While ML excels at tackling structured data and providing interpretable insights, it may struggle with unstructured data like images, audio, and text because it requires extensive manual feature engineering. Deep learning models often undergo pre-training on large, general-purpose datasets and then are fine-tuned for specific tasks with smaller datasets. Pre-training teaches models to understand and represent complex patterns in data, including language structure, visual elements, and other intricacies.

Deep learning also enables end-to-end learning, where a single model can directly map raw input data to the desired output without requiring manual feature extraction or multiple processing stages. End-to-end learning has simplified the development of complex systems like speech recognition, enabling the instant conversion of speech signals into text transcriptions. In fraud prevention, end-to-end learning can power real-time fraud detection, significantly enhancing detection accuracy while reducing the deep learning model's developmental complexity. 

Biggest advantage: Deep learning is advanced and replicable

Deep learning can extract features from unstructured data and process complex patterns. As a result, deep learning can detect subtle and intricate fraud patterns that may be difficult to capture with traditional ML techniques. Because of their transfer learning capabilities, deep learning models can carry over knowledge from one domain and apply it to another, reducing the need for extensive data labeling across applications. 

Pre-trained models (PTMs) have become powerful building blocks for various downstream tasks in fraud prevention. PTMs, like deep residual learning networks specialized in categorizing images, can be trained on data from pictures of real and fake IDs to identify hard-to-catch red flags associated with synthetic identities. In this case, deep PTMs would analyze the visual information in an ID image to extract relevant details that verify the document's authenticity. 

By analyzing vast amounts of historical data, deep learning models can learn how to recognize complex patterns quickly and flag deviations as potential fraud.

Biggest drawback: Deep learning is expensive, and black box

Deep learning models are more computationally intensive than traditional ML models. They require significant computational resources to achieve optimal performance, making them more expensive. They may take longer to develop, and require large amounts of training data. 

Additionally, the interpretability of deep learning models can lead to compliance challenges due to their black-box nature. As the Harvard Business Review explains: "Cognitive load theory has shown that humans can only comprehend models with up to about seven rules or nodes, making it functionally impossible for observers to explain the decisions made by black-box systems." Financial organizations need to be able to explain to their regulators why they decide to approve or deny credit and other financial services to their clients, meaning that black-box systems may be untenable for fraud applications.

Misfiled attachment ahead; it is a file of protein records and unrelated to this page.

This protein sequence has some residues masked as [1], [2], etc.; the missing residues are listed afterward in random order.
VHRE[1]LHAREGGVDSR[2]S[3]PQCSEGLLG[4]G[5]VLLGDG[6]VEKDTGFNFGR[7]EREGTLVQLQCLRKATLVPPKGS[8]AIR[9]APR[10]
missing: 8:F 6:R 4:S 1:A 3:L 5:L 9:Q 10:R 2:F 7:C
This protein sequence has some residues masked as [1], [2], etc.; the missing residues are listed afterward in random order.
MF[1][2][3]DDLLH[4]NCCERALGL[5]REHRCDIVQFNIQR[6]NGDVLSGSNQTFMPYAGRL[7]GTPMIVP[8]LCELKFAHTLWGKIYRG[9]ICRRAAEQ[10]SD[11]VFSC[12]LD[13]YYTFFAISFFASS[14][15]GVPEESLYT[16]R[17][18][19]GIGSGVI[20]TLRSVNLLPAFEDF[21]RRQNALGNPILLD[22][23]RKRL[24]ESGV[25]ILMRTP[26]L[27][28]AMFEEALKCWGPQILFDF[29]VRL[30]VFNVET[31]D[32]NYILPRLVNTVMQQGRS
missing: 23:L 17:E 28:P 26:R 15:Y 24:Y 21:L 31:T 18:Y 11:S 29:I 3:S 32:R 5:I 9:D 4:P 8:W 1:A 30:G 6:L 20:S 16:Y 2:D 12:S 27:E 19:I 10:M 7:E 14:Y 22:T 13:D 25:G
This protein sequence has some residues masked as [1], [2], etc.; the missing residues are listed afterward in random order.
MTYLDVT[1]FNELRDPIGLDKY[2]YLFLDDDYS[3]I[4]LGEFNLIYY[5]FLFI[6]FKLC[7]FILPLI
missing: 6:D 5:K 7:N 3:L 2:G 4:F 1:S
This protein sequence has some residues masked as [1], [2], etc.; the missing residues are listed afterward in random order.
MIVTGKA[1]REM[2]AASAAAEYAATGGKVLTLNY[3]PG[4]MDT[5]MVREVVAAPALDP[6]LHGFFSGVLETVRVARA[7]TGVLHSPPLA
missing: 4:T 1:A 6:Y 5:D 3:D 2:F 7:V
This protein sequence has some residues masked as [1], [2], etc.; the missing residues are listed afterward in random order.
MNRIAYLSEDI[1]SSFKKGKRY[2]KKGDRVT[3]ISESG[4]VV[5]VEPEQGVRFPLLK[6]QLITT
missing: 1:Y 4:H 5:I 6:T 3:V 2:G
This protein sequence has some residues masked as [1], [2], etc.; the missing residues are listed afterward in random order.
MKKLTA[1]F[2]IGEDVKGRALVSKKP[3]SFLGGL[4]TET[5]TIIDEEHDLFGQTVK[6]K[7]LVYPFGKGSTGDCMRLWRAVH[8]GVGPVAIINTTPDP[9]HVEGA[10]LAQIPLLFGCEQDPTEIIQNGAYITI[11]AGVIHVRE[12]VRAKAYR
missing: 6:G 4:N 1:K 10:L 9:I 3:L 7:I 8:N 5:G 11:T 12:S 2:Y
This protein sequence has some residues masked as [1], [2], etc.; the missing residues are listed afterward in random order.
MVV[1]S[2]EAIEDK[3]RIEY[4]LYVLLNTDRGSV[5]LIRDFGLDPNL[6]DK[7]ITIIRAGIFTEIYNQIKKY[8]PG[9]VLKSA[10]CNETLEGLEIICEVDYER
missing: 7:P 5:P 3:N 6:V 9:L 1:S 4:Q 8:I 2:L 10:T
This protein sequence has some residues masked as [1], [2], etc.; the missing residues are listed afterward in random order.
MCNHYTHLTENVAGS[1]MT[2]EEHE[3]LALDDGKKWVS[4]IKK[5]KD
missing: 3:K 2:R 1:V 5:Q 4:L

4. Natural language processing 

NLP and Generative AI can be considered AI applications that might leverage rule-based systems, machine learning, and deep learning —  the techniques described in the sections above — to perpetuate both anti-fraud and fraud-based activity.

NLP is a subset of AI focused on equipping computers with the ability to comprehend, interpret, and produce human language. It serves various purposes like sentiment analysis, text categorization, named entity identification, and language translation. Rather than fight fraud with NLP, FIs and fintechs are more likely to leverage this form of AI for customer service applications.

Biggest advantage: interpreting unstructured data

While NLP's near-real-time language processing capabilities aren’t precise enough for real-time fraud detection (at least not currently), NLP stands to help alternative data providers gain a fast snapshot of an applicant’s financial health and expedite decisioning. With NLP, alternative data providers may be able to extract key information from unstructured data, including social media platforms, online forums, and customer chat histories. While use cases are still limited, this is important given the increasing relevance of alternative data in areas like fraud detection and credit underwriting.

AI concepts inline 2

Source: CFA Institute

Biggest drawback: NLP enables AI-driven scams

NLP has significantly cut the costs of committing fraud while helping fraudsters widen their reach. Bad actors working with a strong VPN or a collection of international SIM cards may choose to target victims according to their country of origin, often opting for countries with stronger currencies. 

Phishing, romance, and social engineering fraud attacks all hit differently when a fraudster can seamlessly translate their communications across regions using tools like ChatGPT. And once funds from an AI-enabled scam are lost to an overseas account, they may be nearly impossible to recuperate.

Fraudsters can enhance their operations by leveraging NLP to automate and scale their activities using chatbots and bulk email templates. This significantly increases their profit margins, reduces their chances of getting caught, and minimizes the effort needed to carry out far-reaching schemes.